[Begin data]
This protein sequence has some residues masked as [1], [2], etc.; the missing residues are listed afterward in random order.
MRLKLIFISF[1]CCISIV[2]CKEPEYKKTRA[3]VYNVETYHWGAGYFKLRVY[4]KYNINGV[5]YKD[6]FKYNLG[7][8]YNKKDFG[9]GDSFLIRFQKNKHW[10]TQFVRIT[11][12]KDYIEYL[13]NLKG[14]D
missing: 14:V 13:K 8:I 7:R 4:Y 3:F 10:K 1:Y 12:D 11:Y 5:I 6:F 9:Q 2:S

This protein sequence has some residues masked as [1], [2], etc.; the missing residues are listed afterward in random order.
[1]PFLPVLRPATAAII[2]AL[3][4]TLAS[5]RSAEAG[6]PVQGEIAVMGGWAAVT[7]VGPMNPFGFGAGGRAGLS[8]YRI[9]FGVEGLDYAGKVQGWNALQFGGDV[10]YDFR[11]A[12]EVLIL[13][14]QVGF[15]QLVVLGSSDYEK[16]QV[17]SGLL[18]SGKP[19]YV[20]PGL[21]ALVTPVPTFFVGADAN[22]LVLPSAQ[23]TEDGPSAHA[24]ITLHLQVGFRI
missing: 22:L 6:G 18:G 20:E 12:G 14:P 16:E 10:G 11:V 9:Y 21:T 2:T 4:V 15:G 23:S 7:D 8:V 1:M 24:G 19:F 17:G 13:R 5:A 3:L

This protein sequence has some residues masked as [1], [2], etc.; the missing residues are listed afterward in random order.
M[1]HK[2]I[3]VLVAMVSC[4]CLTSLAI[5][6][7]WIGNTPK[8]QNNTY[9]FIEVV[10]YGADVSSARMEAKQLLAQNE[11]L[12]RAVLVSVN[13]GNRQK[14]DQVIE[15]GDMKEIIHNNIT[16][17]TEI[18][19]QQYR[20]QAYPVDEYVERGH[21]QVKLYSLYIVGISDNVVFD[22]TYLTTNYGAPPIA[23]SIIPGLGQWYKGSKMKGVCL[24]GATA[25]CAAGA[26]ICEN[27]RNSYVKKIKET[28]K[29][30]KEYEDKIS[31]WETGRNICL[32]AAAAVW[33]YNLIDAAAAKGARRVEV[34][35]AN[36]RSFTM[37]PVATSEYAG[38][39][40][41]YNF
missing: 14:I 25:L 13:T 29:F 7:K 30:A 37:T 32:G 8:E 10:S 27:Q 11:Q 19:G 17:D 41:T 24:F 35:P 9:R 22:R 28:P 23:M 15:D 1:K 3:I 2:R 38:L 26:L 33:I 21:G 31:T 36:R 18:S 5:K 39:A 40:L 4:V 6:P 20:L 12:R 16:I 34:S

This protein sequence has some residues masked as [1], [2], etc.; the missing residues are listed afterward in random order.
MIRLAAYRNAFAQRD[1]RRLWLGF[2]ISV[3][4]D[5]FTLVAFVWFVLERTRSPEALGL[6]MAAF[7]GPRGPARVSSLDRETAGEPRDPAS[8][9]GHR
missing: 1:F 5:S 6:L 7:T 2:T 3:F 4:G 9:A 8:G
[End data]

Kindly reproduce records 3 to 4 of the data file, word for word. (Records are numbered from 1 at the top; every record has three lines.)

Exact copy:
This protein sequence has some residues masked as [1], [2], etc.; the missing residues are listed afterward in random order.
M[1]HK[2]I[3]VLVAMVSC[4]CLTSLAI[5][6][7]WIGNTPK[8]QNNTY[9]FIEVV[10]YGADVSSARMEAKQLLAQNE[11]L[12]RAVLVSVN[13]GNRQK[14]DQVIE[15]GDMKEIIHNNIT[16][17]TEI[18][19]QQYR[20]QAYPVDEYVERGH[21]QVKLYSLYIVGISDNVVFD[22]TYLTTNYGAPPIA[23]SIIPGLGQWYKGSKMKGVCL[24]GATA[25]CAAGA[26]ICEN[27]RNSYVKKIKET[28]K[29][30]KEYEDKIS[31]WETGRNICL[32]AAAAVW[33]YNLIDAAAAKGARRVEV[34][35]AN[36]RSFTM[37]PVATSEYAG[38][39][40][41]YNF
missing: 14:I 25:L 13:T 29:F 7:K 30:A 37:T 32:G 8:E 10:S 27:Q 11:Q 19:G 17:D 41:T 24:F 35:P 9:R 22:R 28:P 23:M 15:D 1:K 3:I 2:R 38:L 26:L 33:I 21:G 31:T 36:R 18:S 5:K 39:A 40:L 4:V 6:P 20:L 12:R 16:I 34:S

This protein sequence has some residues masked as [1], [2], etc.; the missing residues are listed afterward in random order.
MIRLAAYRNAFAQRD[1]RRLWLGF[2]ISV[3][4]D[5]FTLVAFVWFVLERTRSPEALGL[6]MAAF[7]GPRGPARVSSLDRETAGEPRDPAS[8][9]GHR
missing: 1:F 5:S 6:L 7:T 2:T 3:F 4:G 9:A 8:G